Magic 50 of COVID-19 Poems by Sandile Ngidi and Yuri Kageyama(From Aug. 31, 2020 ~April 5, 2021. All rights reserved by the artists.)
us to these basal stems.
petals fresh & resilient.
breathes songs of roots strong.
a healthy leaf mass, fruits defying leaf scorch defining these heavy seasons.
words dancing in the winds.
flutter by the slowly swelling river.
of their wings play in the light.
songs of currents deep.
Grass bend soft with the seasons, shining dew recalling these tears of birth.
words dancing in the winds.
Far in the
somewhere of dazzling seas,
stops the seasons of fruitful friendships.
field to field feeding the imagination,
spring of delights, radished words.
gesturing towards well-shaped flower leaves, moistured mosaics of words.
words dancing in the winds,
sparrows warble, not in fun but fear,
like debris, dirt, weeds and words,
and deserts, swamps and streams,
The now of
Dreams connect the All of history, the eternity of Forgotten nightmares.
the rooster is red,
edge sinking Black lives.
The wind is
Eldorado Park, slain Nathaniel Julies is rising.
gardens strut their stuff,
skyline in full sun,
eversick landscape. Life.
whispers in tanka and haiku,
oceans, red, blue, yellow and black,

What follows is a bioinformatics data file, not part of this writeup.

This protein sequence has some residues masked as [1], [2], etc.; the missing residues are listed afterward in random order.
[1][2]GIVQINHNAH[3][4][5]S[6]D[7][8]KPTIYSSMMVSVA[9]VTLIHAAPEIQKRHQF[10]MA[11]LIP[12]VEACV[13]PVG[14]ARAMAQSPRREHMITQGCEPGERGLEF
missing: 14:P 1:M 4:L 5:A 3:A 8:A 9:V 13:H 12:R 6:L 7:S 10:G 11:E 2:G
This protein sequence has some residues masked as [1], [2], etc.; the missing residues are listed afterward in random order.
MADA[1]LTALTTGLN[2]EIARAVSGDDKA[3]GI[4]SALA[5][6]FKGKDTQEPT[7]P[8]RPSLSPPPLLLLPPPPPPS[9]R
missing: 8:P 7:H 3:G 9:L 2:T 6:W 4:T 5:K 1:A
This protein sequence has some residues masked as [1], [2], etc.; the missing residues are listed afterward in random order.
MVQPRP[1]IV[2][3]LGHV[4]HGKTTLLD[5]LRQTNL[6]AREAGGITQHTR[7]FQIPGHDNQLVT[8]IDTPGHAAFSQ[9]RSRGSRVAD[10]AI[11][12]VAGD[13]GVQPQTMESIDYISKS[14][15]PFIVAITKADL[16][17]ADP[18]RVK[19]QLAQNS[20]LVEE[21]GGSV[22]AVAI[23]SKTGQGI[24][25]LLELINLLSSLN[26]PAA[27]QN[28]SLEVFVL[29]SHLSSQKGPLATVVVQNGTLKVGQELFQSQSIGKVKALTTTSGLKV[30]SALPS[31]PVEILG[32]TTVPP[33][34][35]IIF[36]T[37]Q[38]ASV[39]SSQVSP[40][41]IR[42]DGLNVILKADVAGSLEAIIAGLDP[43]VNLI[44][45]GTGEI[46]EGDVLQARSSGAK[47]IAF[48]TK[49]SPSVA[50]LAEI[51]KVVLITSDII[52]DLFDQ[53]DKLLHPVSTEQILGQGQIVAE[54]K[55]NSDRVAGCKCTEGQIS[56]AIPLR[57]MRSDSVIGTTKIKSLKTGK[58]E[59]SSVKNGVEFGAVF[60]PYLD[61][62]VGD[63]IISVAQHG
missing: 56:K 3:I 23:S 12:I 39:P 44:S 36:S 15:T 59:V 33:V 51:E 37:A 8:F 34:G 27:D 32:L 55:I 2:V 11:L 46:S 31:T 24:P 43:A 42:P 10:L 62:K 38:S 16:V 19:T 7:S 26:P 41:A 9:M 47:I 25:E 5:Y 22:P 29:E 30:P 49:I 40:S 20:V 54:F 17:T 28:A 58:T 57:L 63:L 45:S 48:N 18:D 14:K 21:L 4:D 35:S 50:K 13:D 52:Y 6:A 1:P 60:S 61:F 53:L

pain, repeating of life,
Hakamada just smiles and believes
is no flower.
beast-like on a darkened Mozambique road –
God of Black
women now rise,
She is duped
and gets easily used;
defiant and easily explodes;
She is vain,
obsessed with appearance;
herself go, looks fat and shabby;
She is too
quiet and can’t speak up;
psychotic and can’t shut up;
She is all these things, all at once,
Would you dance naked on your veranda
seeing madigras brass band
mad boots on grass,
killing your soul’s shongololo?
Beyond the gleam of your silverware, the sun still shines.
Shun the sun if drunk in the polemic of your vomit.
The palm tree is tall still,
translucent like briny waves
pagoda zooming to a giant moon
never come back
To an earth
that’s unjust, unequal, unfree;
never look back
At those who
have sought to capture her
We hello each other,
a morning ritual.
He walks into the dew,
whistling with the ancestors.
Mapholoba, a shepherd breathing poverty.
This dark mist, common as whites walking their dogs.
Seeing them pee with glee.
His dogged legs a plea.
Four an unlucky number,
sounding the same
as the word for “death,”
the 442 has two fours
and a two,
any even number unlucky,
inevitable separation coming,
and Go For Broke they did,
from desert Camps,
to win what they never had,
the right to be American,
not an enemy.
Casting a warm eye on this land
my line to kiss her forehead
give her gladness sandwiches
water my mother’s spinach
add black pepper to the seasons
good taste into the bowl
a poetry pot firing the broil
the slow dawn of a brighter day.
Taking a lazy walk next to this river
the gulls kiss the tips of the water
children laugh in floppy hats
I remember my father’s beatings
my mother’s Edamame
cooked in Salt, served with cold beer
a poetry pot firing the broil
the slow dawn of a brighter day.